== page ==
The answer lies in turning self-interest and short-term focused priorities from obstacles into drivers of mitigation. Innovative finance can help through changing incentives. To see how this could work, consider the following approach built on the achievements of the Paris Agreement. Pledges submitted by countries are developed into annual national emission benchmarks. A price for each ton of carbon saving is established. Emission benchmarks remain non-binding, but countries emitting less carbon than their benchmark in any year would receive a cash payment for every ton saved. A fund is created to make these payments by borrowing from private investors, for instance by issuing long-term bonds similar to multilateral development banks. The fund is backed by participating countries and repays its liabilities including interests through their contributions in the future. Finally, contributions of individual countries to the fund are based on a pre-agreed formula.
What are the benefits of such a design?
First of all, political commitment. Governments are much more likely to be supportive if they receive a short-term financial incentive than if they only face the costs of mitigation. This makes strengthening political commitment to mitigation and global cooperation more viable and less risky. It also makes closing the gap between the sum of intended national contributions and global needs more realistic. Even if national emission benchmarks exceed the overall global goal, countries will be motivated to reduce emissions below their benchmark, and the global target can thus be achieved.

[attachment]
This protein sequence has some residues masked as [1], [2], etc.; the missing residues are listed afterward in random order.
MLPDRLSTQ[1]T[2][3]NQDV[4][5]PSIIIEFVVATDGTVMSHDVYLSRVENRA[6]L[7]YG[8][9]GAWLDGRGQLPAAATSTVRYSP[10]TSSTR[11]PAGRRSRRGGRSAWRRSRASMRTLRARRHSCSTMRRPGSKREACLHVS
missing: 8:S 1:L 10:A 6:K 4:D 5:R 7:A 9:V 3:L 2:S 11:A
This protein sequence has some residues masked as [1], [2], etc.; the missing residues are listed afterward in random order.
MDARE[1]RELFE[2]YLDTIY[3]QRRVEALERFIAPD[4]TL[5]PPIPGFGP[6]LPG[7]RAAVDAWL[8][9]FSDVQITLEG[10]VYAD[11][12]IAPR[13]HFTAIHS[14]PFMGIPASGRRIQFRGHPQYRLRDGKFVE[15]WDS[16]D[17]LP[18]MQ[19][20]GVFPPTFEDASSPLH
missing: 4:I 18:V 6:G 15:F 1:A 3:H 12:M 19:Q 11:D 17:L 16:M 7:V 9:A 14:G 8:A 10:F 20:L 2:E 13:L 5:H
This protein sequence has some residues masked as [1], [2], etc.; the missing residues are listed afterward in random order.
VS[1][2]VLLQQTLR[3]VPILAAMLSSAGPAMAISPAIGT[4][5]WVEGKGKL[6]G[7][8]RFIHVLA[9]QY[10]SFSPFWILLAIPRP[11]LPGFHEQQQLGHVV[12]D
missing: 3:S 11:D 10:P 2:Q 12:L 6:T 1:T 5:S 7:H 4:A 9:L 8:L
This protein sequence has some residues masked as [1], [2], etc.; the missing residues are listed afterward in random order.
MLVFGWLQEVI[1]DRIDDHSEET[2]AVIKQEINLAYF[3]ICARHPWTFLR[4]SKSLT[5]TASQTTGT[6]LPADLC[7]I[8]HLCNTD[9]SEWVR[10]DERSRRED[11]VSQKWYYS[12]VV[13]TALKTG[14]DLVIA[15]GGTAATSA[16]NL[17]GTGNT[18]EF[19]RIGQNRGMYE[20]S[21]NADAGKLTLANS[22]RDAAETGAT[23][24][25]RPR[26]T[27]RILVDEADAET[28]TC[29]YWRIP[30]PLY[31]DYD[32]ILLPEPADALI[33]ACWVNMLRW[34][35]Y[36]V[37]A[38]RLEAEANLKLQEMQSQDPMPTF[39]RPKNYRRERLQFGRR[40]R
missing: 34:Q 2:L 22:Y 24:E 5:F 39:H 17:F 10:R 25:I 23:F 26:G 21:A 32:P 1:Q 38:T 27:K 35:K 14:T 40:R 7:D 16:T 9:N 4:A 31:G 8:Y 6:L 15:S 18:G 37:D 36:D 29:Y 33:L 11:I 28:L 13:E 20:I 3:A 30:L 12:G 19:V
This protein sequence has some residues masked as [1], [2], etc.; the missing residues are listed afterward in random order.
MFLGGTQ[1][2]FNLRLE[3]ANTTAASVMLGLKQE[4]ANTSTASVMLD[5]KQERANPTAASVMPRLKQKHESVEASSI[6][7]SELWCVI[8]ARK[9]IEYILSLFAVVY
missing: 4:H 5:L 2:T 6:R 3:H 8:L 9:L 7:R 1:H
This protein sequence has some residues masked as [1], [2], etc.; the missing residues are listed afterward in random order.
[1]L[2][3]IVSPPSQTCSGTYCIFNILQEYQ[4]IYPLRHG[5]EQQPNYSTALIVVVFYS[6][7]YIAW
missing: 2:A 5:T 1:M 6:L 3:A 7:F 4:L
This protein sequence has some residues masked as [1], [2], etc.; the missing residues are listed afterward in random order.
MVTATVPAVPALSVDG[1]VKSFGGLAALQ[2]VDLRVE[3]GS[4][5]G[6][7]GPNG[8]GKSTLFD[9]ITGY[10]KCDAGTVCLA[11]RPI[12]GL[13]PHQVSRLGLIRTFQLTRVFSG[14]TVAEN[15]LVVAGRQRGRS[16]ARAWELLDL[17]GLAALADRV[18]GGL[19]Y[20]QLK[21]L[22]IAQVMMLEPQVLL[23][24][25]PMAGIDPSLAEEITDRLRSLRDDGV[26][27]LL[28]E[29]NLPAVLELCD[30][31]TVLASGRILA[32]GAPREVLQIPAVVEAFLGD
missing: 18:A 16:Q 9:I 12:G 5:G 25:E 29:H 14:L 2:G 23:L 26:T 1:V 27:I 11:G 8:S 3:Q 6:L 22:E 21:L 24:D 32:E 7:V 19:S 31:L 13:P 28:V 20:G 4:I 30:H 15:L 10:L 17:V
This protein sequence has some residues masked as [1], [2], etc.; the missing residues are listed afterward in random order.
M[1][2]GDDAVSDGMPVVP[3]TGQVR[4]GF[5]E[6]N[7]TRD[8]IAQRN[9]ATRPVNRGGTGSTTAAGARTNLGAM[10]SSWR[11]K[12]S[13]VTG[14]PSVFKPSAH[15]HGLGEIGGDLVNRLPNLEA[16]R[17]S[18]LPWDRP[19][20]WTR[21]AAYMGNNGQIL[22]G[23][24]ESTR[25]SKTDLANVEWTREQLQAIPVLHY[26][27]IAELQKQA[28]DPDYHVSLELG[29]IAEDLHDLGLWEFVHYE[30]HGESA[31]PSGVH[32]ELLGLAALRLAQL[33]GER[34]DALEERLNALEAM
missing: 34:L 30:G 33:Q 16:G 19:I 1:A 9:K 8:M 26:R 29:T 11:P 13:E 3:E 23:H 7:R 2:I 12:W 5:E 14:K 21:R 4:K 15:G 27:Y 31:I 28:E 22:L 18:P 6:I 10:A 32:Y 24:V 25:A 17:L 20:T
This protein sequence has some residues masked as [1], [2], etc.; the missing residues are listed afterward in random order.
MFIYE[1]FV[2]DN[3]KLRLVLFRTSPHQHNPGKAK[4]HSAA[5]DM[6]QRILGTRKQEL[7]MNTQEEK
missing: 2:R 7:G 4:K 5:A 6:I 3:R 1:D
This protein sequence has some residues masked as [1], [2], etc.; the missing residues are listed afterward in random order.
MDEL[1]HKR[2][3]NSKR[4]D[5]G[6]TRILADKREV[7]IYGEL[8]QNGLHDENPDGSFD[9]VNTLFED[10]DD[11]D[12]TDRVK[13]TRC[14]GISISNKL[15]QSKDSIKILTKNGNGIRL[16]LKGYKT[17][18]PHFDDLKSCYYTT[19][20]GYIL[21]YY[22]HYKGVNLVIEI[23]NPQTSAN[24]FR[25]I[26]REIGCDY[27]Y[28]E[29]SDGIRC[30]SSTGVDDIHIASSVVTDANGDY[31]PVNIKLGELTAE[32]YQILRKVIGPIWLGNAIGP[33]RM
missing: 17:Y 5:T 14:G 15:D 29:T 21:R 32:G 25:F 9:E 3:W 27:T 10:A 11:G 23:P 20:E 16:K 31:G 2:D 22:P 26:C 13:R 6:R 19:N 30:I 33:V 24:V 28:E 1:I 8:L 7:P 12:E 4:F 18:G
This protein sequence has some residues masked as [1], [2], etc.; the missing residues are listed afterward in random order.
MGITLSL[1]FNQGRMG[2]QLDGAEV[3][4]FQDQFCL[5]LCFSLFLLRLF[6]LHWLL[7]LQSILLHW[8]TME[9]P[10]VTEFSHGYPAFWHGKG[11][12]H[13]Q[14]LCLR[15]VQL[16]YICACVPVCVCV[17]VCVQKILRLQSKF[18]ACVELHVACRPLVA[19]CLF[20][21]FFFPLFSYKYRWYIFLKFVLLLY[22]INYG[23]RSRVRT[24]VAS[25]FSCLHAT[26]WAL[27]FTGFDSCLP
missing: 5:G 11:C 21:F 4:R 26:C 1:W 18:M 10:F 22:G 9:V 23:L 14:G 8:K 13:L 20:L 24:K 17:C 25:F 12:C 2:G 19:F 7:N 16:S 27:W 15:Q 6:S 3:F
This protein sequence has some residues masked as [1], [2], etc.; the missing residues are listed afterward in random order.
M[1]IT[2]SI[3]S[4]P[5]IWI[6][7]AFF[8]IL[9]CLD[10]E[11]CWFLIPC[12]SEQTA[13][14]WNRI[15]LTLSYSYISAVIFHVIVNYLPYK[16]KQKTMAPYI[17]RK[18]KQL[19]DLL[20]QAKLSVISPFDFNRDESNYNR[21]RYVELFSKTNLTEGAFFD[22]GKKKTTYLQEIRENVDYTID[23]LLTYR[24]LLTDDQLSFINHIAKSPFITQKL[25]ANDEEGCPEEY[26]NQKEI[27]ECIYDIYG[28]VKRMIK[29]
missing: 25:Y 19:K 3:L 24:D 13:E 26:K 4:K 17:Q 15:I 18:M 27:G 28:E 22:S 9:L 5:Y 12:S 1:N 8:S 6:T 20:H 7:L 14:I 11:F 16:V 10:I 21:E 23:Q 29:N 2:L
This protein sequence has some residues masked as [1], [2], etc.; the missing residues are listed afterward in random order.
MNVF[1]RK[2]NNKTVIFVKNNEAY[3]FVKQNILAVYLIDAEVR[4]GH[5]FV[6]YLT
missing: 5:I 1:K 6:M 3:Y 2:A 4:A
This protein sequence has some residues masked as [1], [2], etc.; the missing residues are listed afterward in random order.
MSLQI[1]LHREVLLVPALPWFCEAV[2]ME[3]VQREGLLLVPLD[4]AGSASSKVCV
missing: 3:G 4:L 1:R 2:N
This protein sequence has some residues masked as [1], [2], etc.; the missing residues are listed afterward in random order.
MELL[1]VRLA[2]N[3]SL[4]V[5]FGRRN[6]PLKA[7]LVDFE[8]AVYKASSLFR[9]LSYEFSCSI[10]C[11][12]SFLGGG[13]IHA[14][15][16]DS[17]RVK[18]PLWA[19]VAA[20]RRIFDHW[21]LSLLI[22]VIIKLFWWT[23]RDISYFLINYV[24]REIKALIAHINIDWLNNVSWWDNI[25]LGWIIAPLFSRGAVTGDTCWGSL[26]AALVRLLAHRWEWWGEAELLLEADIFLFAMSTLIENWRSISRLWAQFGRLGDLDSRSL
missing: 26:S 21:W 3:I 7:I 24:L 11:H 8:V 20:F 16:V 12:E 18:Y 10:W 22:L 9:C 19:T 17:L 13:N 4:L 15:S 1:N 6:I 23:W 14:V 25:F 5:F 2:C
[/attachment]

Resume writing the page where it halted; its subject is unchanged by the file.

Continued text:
Second, alignment with decision makers’ interest. Decoupling the allocation of costs, in the form of future payments to the fund, from taking climate action, transforms incentives from free riding to maximising gains. If the carbon price is set at $50 per ton for example, every reduction a country can achieve at a cost below $50 gives it an immediate profit. The individual cost and shared benefit of action that characterizes current mitigation efforts is turned upside-down and becomes the combination of individual benefit and shared cost. As any parent knows, rewards are very powerful.